* Hemlocks and Cedar trees rarely are represented in these tree farms and the forest never comes close to containing magnificent trees 250 feet tall and 30 feet in circumference and standing tall for 10 centuries!
* A one thousand plus year cycle of forest growth is reduced to 20 years with dire ecological consequences.
Italy, England and Greece along with Turkey and Lebanon were once heavily forested. There are sections of this planet that forests may never return. History has taught us this lesson all too well. While it is true that the Pacific Northwest has a wonderful climate for forest growth, the debate about proper use of forests is long overdue on a national scale. The History Channel seemingly prides itself on content, constructing a sequence of facts that illuminate “a historical” event or situation. This is absent in “Ax Men.” This program is akin to creating a program about coal miners called “Coal Men” without tackling the issue of climate change or the underreported story of “mountain top removal” where hundreds of feet of mountains are virtually stripped to get to coal seams. Damn the ecological truth.
I urge readers to email Nancy Dubuc at firstname.lastname@example.org. Ask her to give the whole story from the forests of Oregon. I will email Nancy and invite her to come out here to Philomath, I will give her the best Polish meal she has ever eaten and I will gladly show her the “history” of the logging legacy that is absent from “Ax Men” television screen: brutal salvage logging, replanted “tree farms”, eroded hillsides and ecosystems in failing health. I will quote Nancy Dubuc’s own words form an interview by Jack Myers and ask her if her vision is coming to fruition:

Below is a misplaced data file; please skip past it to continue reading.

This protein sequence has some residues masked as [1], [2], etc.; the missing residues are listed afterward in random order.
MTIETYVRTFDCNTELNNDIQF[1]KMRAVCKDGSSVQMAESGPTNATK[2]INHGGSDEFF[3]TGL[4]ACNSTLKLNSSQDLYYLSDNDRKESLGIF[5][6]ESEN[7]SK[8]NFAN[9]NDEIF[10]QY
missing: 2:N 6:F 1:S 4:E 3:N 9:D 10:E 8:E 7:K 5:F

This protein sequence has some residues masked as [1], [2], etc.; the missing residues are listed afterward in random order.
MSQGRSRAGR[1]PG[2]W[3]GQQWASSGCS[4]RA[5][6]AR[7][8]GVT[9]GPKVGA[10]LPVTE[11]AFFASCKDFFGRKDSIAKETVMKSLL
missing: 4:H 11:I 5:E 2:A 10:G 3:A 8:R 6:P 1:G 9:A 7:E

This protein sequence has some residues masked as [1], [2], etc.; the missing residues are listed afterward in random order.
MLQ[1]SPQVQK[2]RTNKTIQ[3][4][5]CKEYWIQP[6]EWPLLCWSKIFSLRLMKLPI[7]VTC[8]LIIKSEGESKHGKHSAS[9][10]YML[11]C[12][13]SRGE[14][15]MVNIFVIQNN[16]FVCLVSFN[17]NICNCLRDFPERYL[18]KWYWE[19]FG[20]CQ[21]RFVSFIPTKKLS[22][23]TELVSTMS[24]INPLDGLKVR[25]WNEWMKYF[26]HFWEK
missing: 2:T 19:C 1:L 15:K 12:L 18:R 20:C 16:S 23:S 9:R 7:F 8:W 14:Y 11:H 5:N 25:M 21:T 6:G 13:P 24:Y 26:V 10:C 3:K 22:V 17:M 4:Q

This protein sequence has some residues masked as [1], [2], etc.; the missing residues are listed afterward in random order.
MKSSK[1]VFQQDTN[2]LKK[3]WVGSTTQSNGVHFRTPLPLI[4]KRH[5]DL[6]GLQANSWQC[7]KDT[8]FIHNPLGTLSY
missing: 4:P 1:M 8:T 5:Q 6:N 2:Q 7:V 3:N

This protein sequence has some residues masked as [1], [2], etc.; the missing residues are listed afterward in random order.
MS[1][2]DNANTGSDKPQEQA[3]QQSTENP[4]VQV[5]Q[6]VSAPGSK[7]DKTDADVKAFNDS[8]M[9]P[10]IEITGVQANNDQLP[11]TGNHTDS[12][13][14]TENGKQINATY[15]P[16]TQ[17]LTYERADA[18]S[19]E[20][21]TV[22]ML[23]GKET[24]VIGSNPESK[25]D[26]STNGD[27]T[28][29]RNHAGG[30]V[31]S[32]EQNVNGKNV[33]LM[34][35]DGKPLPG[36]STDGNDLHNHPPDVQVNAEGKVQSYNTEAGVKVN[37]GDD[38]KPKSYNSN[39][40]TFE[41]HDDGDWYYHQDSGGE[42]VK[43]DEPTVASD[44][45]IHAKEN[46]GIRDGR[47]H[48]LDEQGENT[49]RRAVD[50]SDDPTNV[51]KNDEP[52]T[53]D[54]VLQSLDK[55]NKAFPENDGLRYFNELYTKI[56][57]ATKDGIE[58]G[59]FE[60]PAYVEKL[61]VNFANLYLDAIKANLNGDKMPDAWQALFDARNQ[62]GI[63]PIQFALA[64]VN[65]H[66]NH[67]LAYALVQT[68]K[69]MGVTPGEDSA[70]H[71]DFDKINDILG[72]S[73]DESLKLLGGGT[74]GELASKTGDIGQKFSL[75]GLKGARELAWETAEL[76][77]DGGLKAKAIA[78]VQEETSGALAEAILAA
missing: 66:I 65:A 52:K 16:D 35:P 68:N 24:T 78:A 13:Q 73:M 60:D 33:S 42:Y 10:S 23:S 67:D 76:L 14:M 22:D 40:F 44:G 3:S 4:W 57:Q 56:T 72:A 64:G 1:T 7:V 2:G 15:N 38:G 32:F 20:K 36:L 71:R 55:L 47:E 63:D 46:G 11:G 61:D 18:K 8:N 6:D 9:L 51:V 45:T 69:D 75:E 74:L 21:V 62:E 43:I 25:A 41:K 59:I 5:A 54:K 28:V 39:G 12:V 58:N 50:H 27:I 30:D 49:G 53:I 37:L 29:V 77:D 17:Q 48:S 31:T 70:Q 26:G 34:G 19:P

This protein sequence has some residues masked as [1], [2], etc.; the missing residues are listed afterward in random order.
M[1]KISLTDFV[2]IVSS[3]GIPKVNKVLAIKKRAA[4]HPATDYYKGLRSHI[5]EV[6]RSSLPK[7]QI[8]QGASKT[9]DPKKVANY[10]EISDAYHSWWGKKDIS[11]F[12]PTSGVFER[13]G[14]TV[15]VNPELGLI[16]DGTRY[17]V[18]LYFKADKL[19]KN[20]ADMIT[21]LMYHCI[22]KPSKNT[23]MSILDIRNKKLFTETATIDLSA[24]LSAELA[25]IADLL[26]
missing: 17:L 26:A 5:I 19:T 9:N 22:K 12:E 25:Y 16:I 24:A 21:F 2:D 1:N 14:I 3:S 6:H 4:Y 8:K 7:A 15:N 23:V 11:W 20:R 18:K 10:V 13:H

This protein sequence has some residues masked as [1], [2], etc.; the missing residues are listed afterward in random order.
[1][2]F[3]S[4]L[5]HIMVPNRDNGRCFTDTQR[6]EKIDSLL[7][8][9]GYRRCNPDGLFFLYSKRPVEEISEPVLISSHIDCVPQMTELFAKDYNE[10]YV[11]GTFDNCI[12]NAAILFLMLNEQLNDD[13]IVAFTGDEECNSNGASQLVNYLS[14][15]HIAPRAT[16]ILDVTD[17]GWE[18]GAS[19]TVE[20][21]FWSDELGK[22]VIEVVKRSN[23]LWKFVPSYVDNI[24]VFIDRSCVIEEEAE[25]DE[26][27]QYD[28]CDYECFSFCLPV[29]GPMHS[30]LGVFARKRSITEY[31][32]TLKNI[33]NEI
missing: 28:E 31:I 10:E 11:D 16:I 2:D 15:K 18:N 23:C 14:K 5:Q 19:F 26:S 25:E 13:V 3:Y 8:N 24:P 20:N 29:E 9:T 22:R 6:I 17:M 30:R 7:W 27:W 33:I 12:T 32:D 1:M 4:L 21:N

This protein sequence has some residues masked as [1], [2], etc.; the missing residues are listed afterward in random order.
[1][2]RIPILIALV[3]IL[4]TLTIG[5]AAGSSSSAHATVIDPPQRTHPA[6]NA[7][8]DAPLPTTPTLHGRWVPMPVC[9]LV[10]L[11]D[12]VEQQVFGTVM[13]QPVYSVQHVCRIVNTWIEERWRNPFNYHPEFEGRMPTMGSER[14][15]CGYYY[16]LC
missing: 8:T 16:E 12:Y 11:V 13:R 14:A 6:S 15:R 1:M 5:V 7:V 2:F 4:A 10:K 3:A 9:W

“We have a powerful brand message. Our vision for History is clear. We reflect the human experience. History connects the dots for our viewers and provides them a sense of belonging and comprehension of the world around them. We take our responsibility seriously in recording history. We tell powerful stories that forge a deep connection with our audience. In this ever changing fast paced world sometimes it is important to ask questions like “What kind of world do you want.”
To answer Ms. Dubuc, I think of an anonymous quote I admire. “Each time history repeats itself, the price goes up.” The ecological toll of repeating history is not the kind of world I wish on our children’s children. We can only make these decisions in light of all the facts, history is a bond with those who live now (the present becomes the past as soon as that minute passes) with those who be challenged with comparable questions in the future. “Ax Men” can be a defining moment in the resource management debate, a parable of what should and should not be done to America’s forests. As we annihilate native forests, we are repeating history, losing jobs to mechanization and exports while ecological commonsense gives way to fleeting profits. Boom and bust: with local communities and workers forgotten.
What history will the History Channel give Americans?
John F. Borowski is a teacher of 27 years in Oregon and can be reached at email@example.com